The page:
Le scénariste Paul Jenkins s’exprime publiquement, dans une lettre ouverte, sur sa décision de ne plus travailler pour Marvel et DC (“dans un futur immédiat”).
Il explique que ce choix est motivé par l’absence de soutient de la part des deux éditeurs qui privilégient la pérennité de leurs marques/héros plutôt que la créativité des auteurs.
[quote=“Paul Jenkins”]Have you ever fretted for days over an email that you really wanted to send?
It can be excruciating sometimes; I have plenty of drafts stewing in my Outbox that cover numerous difficult topics but I know as well as anyone that it is better to think for a day or so before pulling the trigger. My unsent letters are usually work-related, and most are intended to right a perceived wrong, or solve some logistical problem or other. Well, this is the one I have been thinking of sending for a couple of years now. I don’t think there is an easy or right way to do this, so here goes:
I’m going to remove myself from working for the foreseeable future with Marvel or DC, and I’ll be working exclusively from now on with BOOM! Studios. I’m finally going to make myself happy again in the process.
The first and most understandable question may well be, "Why make it a public affair? Why not simply go quietly and work wherever you like without feeling the need to shout it out to the whole world?" Well, the answer is that I have something to say, and I feel the subject is important enough to initiate some debate. I hope those reading this will agree the discussion will be worth their time. I feel that we are once again moving in the wrong direction, creatively. I’ve been down this road before, and it’s a road we can and should avoid. I don’t need to tell you what Greg Rucka and numerous other respected creators have already told you – that the Big Two have removed their focus away from the creators and towards the maintenance of the characters. I don’t blame Disney or Warner Brothers. After all, Avengers made a lot of money, didn’t it?
But me, I love to write comics. I have always been captivated by the potential of the medium. Comic book creators enjoy a tremendous advantage in the way we can tell a story, with our wonderfully collaborative interaction between artist and writer. Over the course of my career in this industry I have had the opportunity to work on all of the major characters at Marvel and DC, and for much of that time it has been a lot of fun. But honestly, the entire medium deserves more than we are currently giving it. So do the fans, the people who currently shell out four dollars for each comic that they buy. We have taken away the consequences of the stories we present to them, and I feel the mainstream product is becoming a homogenized puddle of “meh.” I have no desire to appeal to a reader’s indifference, nor be involved in a final product that I do not fully support.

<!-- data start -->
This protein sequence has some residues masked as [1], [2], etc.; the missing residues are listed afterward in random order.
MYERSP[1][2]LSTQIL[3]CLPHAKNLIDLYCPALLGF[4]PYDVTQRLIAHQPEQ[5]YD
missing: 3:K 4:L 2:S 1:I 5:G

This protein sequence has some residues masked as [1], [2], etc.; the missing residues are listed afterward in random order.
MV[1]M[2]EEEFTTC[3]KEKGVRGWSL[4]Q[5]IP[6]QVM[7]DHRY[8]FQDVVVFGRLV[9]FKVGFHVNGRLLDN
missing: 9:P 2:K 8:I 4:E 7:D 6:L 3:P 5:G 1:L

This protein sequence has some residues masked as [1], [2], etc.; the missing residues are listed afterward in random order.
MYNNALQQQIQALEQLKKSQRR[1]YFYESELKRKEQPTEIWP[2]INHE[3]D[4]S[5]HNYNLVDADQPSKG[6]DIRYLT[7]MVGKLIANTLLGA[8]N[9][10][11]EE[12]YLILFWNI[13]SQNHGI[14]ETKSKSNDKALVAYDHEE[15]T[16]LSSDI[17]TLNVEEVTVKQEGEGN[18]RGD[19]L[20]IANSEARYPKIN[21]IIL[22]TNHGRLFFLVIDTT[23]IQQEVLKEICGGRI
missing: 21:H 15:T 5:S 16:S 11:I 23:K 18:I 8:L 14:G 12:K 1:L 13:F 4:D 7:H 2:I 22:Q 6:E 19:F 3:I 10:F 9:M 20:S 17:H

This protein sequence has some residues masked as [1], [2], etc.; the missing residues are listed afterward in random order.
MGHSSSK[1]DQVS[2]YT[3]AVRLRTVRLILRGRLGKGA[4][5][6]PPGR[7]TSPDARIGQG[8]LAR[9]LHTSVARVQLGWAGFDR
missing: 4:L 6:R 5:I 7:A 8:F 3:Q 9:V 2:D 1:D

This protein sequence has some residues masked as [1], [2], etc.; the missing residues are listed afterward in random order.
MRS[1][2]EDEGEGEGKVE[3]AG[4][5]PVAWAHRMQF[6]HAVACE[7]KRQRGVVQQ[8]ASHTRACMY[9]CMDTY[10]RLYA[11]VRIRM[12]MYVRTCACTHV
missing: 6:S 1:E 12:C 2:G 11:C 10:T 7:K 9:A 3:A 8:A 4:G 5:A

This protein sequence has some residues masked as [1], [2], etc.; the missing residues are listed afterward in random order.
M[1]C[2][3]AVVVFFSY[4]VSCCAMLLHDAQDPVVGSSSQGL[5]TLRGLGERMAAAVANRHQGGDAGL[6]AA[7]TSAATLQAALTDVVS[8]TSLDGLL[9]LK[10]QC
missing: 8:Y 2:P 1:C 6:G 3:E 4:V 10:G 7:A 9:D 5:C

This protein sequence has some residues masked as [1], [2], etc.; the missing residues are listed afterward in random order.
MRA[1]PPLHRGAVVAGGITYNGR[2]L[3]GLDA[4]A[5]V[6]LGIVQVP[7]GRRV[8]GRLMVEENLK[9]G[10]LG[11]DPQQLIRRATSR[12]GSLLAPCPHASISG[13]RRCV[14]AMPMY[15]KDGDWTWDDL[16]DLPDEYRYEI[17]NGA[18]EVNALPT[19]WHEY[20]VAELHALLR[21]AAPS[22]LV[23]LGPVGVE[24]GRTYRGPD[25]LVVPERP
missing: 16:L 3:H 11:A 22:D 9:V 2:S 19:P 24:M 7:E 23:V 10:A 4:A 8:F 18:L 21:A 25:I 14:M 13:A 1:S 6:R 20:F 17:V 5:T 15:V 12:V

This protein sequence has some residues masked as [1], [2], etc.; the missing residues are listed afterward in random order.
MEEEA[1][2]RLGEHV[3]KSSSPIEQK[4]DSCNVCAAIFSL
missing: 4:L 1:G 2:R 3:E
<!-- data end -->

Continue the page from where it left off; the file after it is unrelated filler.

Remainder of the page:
I have discovered in my forties that I am primarily driven by a desire to tell good stories and shepherd them through the creative process as best I can. I am immensely frustrated by the fact that we have come full circle, back to the days of simply managing characters. I am even more frustrated that my name is attached to a creative product that I did not fully create. Lord knows I am not always perfect as a creator… but as I sit and try to find the right words to say I can tell you one thing with certainty:** I know when it was a lot easier, and that was back in the days of Marvel Knights. In those times, Marvel had been in bankruptcy, and they had little choice but to allow the creators the freedom and trust that so many of us deserve.** I look back on “Inhumans” and “Sentry,” on my Spidey runs with Bucky and Humberto, and on various successes with “Wolverine: Origin” and others, and I know - because I was there - that they succeeded in large part because I was given freedom to create without being handicapped by editorial mandates. It just hasn’t been that way for a while.** In recent years, I have watched, helpless, as editors made pointless and destructive changes to scripts and artwork that they had previously left alone.** It bugs me that the creators were a primary focus when the mainstream publishers needed them, and now that the corporations are driving the boat, creative decisions are being made once again by shareholders. I want to create comics the way we are supposed to. I want characters to die and stay dead, or at the very least make sure that creative decisions in a series lead to something more than an inevitable return to the status quo.
So I am fully committing to working with BOOM! Studios, where I have already enjoyed more creative freedom in the last six or seven months than I can possibly articulate.** Ross Richie has reanimated a beast that I had thought was extinct: namely, he has created an environment of trust between the creator and the editor.** The culture of BOOM! is one that I admire; one that I miss terribly, and I can easily recognize: I told Ross recently that working with BOOM! reminds me of my days at Marvel Knights. I can pay his amazing team, that he’s assembled with Matt Gagnon and Filip Sablik, no higher compliment. I know that I am only ever going to be happy if I am allowed to create by a collaborative publisher who truly wants comics to be worth the cover price.
**I suppose there comes a time in everyone’s life where they think about the good old days and wish they were “home.” Well, I am lucky enough to be home. **I hope readers will see what BOOM! Studios is doing in their cool little corner of the creative world. I believe those fans who want me to write books like “Sentry” and “Inhumans” will once again be able to expect that my name on the front cover of a book reflects a certain standard. I’m going to be building worlds and doing creator-owned stuff, and generally smiling when I wake up instead of fretting that my name is attached to something I do not believe in.[/quote]